Did you make all the early down payments on the last episodes of The Killing? If you didn't, drawn in late by the rising hubbub of media attention, then I'm afraid I have to tell you that you didn't get the best of it.
This wasn't a labourers in the vineyard kind of deal, where you can pitch up at about tea-time and still get the same payoff as everybody else. And that's not because such a thing is inconceivable with a long-running thriller. It's entirely possible, after all, to catch up with the intricacies of a plot-so-far, feel pretty much the same mental itch to know as everyone else and get the same pleasure from the final scratch. What's more, conventional thrillers often mark time in the middle passages, chucking red herrings at us to stretch things out a bit until they're ready for the reveal. The Killing – which had more red herrings than a Copenhagen fish market – can't entirely be exempted from that charge, but then its length was never simply a matter of teasing delay. It was where the all substance lay. Those of us who followed didn't finally get the reward for our loyalty on Saturday night. We've been getting it for the last 10 Saturday nights.
In fact, if you'd only arrived this weekend you might have had some trouble seeing what all the fuss was about. What's been best about The Killing is its low sostenuto: not that almost inaudible thrumming on the soundtrack that stealthily ups your pulse rate to the final credits, but its recognition that the inaugurating notes of every murder mystery – loss and sorrow – reverberate on and on. The final two episodes – perhaps necessarily – were a clutter of melodramatic incident. Bremer had a heart attack on live television, just as he was about to say what he knew about the cover-up; Hartmann just happened to bump into a plumber at the flat, precipitating a confrontation with Rie; Vagn was in the Birk Larsen warehouse at the exact moment when a call came through on the answerphone, revealing that Pernille might know more than she was letting on. All the standard cliff-hanger devices, in other words, the in-the-nick-of-times and lucky coincidences that murder mysteries have always exploited.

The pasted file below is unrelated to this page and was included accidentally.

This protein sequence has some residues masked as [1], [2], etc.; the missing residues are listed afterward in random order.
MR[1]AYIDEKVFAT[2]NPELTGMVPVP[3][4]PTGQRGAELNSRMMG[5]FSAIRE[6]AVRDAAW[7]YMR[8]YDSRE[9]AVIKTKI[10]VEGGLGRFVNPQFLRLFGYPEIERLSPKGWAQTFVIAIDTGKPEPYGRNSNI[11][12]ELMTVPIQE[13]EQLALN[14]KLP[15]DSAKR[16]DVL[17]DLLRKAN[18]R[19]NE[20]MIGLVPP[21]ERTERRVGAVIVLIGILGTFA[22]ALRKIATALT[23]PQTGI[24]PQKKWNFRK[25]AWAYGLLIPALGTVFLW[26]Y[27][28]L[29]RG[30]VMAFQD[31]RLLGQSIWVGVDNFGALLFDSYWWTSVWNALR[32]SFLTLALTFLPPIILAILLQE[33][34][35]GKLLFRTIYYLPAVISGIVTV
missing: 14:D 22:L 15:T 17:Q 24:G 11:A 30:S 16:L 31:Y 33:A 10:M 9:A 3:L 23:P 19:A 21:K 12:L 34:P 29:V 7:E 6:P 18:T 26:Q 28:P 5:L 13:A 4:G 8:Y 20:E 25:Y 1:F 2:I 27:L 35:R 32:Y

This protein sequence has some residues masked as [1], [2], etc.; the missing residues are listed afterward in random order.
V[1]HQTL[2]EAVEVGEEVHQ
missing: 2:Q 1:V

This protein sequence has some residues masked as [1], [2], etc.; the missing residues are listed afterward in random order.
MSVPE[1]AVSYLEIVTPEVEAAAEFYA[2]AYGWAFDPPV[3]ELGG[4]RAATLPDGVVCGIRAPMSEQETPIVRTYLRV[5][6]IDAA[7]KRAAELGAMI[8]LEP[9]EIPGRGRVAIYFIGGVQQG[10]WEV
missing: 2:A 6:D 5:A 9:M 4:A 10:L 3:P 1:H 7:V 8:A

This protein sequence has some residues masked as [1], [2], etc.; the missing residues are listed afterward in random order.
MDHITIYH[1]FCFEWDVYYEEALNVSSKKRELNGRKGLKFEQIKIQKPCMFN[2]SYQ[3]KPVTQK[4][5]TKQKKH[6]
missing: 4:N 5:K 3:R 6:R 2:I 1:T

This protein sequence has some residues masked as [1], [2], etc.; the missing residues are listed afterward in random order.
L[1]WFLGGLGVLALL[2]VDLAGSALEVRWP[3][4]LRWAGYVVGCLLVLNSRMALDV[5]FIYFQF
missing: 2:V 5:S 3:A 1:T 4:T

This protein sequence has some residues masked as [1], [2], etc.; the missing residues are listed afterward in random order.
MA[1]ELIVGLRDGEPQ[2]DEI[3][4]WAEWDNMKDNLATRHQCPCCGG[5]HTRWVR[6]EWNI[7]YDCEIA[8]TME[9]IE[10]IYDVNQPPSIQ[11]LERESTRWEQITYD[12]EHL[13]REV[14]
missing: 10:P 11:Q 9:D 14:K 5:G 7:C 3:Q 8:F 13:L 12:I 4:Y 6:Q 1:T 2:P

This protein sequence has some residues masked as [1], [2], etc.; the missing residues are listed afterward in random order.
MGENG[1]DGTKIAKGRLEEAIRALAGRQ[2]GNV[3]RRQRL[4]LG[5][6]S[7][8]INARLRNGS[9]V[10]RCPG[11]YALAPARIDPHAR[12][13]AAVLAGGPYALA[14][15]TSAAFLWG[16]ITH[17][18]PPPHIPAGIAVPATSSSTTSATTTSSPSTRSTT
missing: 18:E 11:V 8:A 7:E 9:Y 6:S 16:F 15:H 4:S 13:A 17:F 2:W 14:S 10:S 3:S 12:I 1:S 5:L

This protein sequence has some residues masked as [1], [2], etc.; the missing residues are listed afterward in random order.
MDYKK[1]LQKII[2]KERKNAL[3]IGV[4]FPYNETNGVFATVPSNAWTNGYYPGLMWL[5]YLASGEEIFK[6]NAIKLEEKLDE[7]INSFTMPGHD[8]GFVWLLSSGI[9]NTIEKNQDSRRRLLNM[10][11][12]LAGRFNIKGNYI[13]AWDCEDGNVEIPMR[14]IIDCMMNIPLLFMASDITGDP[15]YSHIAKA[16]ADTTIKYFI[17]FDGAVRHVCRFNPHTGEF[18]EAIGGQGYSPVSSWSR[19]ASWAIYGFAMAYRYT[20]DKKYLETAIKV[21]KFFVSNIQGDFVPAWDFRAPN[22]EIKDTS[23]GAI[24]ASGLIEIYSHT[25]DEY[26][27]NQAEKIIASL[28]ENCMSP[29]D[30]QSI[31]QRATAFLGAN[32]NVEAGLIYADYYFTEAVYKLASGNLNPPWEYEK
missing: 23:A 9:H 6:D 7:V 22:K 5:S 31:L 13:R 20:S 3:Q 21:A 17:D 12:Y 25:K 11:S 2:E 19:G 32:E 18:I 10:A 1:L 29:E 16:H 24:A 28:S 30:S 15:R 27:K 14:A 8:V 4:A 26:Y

Watching that you might well think that it was just another thriller. But then you'd have missed the impact of the barely detectable tear that ran down Lund's face as she was questioned about her partner's death. Lund crying? It seemed inconceivable, frankly, but there it was – proof of the toll that the case had been taking on her, and just enough to make you wonder whether she really had gone over the edge in her obsession. You also wouldn't have felt the odd lurch of the heart when the drama briefly let you wonder whether Theis might have been involved in the death of his daughter – evidence that the characters in the drama had become far more than playing pieces in an extended game of Cluedo. Or understood how moving it was to see Pernille and Theis smile at each other again. Even the killer was granted a certain complexity of motive, with his yearning talk of "the family" and his avuncular kindness to Pernille's boys. Best of all there were characters ultimately revealed as innocent who looked as if they'd lost all innocence in the process. Hartmann's last smile for the press was a lethally incriminating affair, the flip side of the ruthlessness he'd shown just a little while earlier in excising Rie from his life. I didn't much care for the final showdown myself, with its attendant frieze of torch-bearing policemen looming out of the woods. But I loved the final shot almost as much as anything in the series – Nanna's gravestone, the funeral wreaths starting to get a little tattered and ragged in the wind, a reminder that while murders might get solved the dead stay irresolvably dead.
Imagine: The Trouble with Tolstoy began where its subject ended – the little Russian railway station that became the focus of extraordinary national attention after Tolstoy was taken ill, and lay dying in the station master's house. By that time he was a kind of secular saint, beatified by literature and by his writings on social issues. But the first half of Alan Yentob's biographical film reminded you that it had been a difficult and painful road to veneration. The figure in the scraps of old newsreel at the beginning – a white-bearded patriarch in peasant dress – had emerged out of a self-obsession that began with childhood bereavement and adolescent confusion. The latter wasn't helped by the fact that Tolstoy's older brothers took him to lose his virginity in a Kazan brothel that overlooked his grandfather's grave, setting in train a lifetime of sexual disgust. Those finding it difficult to self-start might also take some comfort in the fact that Tolstoy knocked over most of the early hurdles. Alan Yentob described some of his youthful diary entries as Adrian Moleish, which struck you as a little irreverent. But then he backed it up with this: "Now I want to set myself one rule only... and add another one to it only when I've got used to following that one. The first rule I prescribed is as follows: 'Number One. Carry out everything you have resolved must be carried out'... I haven't carried out this rule." I don't know who the reader was, but he timed that last pause just perfectly.